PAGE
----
Throughout America, you can find the old cellar holes and cemeteries that mark the location where some colonial village once stood. American forests are filled with such communities of the past. They are usually former farming villages or mining outpost towns that got swept away by the advent of new technologies like trains, or paved roads and the automobile.
There are even places where some of the actual structures still stand, and have become tourist attractions. You’ll find places like Jerome, Arizona with its line of abandoned saloons down Main Street, or Centralia in Pennsylvania where an underground coal fire forced all residents to eventually move away.
However, China ghost cities are different. They are not abandoned towns reflecting ghosts of the past. Instead, they are large abandoned cities reflecting ghosts of times that would never come.
These ghost cities were first covered in great detail in the middle of 2011 when Business Insider published a series of shocking satellite images of the abandoned cities filled with concrete high-rises clustered together, waiting for residents that never came. (4) Michael Christopher, a Time Magazine photographer, went to China and obtained some of the most haunting images of those cities.
How China Ghost Cities Happened
Derek Thompson, senior editor of the Atlantic, explained the problem in a June 2011 article where he describes how China’s construction boom during the economic prime produced dozens of these cities. Chinese investors – people within the party with enough money and guanxi to obtain the land – built massive skyrise apartments with the anticipation of citizens, buoyed by the booming economy and better jobs, moving into those areas. (1)
To build the cities, China consumed massive quantities of the world’s metal and concrete.
Unfortunately, as banks continue to increase interest rates since 2010 and such investments slow down, there is also less likelihood that the Chinese middle class will ever be able to afford moving into any of those brand new, empty cities.
Oddly enough, the Chinese government appears oblivious that there’s even a problem. According to the Daily Mail, China has plans to build 20 more cities just like these every year, for the next 20 years. (2) In other words, for Chinese Communists, the appearance of growth and expansion – even if it is completely empty and void of substance – is better than no growth at all.
Chenggong has row after row of skyscrapers totally 100,000 new apartments, but those impressive apartment buildings remain vacant – there is no life in these communities. There is only a ghostly reminder of waste, greed and irresponsible misuse of resources that could have gone toward improving the lives of millions of Chinese citizens. Instead, structures were built in the hopes of attracting the money of up-and-coming middle-class Chinese citizens, who never materialized.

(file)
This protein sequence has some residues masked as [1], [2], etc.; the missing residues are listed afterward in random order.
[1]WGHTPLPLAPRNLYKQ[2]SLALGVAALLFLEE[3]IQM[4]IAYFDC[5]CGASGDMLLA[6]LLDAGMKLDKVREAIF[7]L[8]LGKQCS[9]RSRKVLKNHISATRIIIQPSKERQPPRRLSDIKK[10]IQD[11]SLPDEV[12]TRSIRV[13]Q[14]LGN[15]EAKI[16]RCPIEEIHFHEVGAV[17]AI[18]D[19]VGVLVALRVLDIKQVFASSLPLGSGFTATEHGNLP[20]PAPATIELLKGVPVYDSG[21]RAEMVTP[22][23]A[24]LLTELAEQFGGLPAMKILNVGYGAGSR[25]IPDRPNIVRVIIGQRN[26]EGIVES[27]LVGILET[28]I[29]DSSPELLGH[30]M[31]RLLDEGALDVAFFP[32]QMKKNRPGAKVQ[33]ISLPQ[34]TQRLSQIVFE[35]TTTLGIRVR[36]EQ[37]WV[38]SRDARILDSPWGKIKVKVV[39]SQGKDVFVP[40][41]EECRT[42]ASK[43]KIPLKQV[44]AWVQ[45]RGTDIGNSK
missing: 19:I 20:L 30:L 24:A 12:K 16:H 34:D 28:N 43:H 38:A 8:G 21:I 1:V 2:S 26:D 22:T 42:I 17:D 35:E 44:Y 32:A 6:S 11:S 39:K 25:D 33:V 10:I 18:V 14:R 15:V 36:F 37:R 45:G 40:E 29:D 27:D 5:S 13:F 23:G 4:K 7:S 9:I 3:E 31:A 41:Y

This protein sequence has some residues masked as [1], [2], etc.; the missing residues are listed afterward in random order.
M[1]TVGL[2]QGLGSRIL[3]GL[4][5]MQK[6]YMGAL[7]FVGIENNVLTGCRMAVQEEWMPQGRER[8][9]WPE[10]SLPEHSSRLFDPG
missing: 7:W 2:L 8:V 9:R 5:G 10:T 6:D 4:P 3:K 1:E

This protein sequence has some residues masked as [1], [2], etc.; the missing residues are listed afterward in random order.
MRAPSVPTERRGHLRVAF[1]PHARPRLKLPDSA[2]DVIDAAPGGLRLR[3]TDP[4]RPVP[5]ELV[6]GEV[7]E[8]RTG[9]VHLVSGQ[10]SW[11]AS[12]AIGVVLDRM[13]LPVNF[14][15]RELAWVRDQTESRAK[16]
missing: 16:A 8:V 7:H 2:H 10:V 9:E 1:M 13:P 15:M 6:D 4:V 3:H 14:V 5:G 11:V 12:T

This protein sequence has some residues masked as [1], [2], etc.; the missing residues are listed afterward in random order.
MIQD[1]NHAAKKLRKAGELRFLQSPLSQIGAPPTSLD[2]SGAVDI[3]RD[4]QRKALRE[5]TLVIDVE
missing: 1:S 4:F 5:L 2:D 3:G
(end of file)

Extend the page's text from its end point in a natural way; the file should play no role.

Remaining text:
Gillem Tulloch, a Forensic Asia Limited analyst, described what Chenggong is like to Daily Mail journalists, calling it a “forest of skyscrapers”. He said that China still continues to build even more such ghost cities, consuming ever more steel, iron and cement than any other country in the world.
Michael Christopher, a Time Magazine photographer, captured stunning images of China ghost cities such as Kangbashi, where investors believe there would be a million people living there by 2010. (3)
It is a beautiful community with quiet paved streets, sidewalks, landscaping and beautiful architecture. However, it stands just as empty as a 1950’s American nuclear test site waiting for the bomb to drop.
One would expect to see test-dummy mannequins in the windows.
Ordos, China, also offered Christopher with a shocking landscape snapshot featuring row upon row of mostly empty apartment buildings.
However, Christopher did manage to catch one brief passerby and a few scant cars parked along Ordos new, massive commercial district, where there almost no businesses have moved into the complex.
In the Zhengzhou New District, you can see massive public buildings that were constructed, but mostly remain unused today. The overhead imagery shows that when it comes to architectural expression, the Chinese are certainly not lacking. However, what such massive projects do show is a lack of foresight and caution.
Despite all of these images, and the realization that even years after millions of residents were expected to be living in these homes and none are there, Chinese authorities have not given up on the idea that if it has the money to spend, it will build even more buildings.
It takes the whole concept of “if you build it, they will come” to a whole new level.
Tulloch explained to the Daily Mail that China is consuming all of those resources for nothing.
“It’s all going to railways that will never make money, roads that no one drives on and cities that no one lives in. It’s like walking into a forest of skyscrapers, but they’re all empty.”
He said that people joke no one in Denaya can afford to rent any of the apartments in the area, and that if any of the apartments do sell, it would only be to other investors, speculating on a future that remains very uncertain.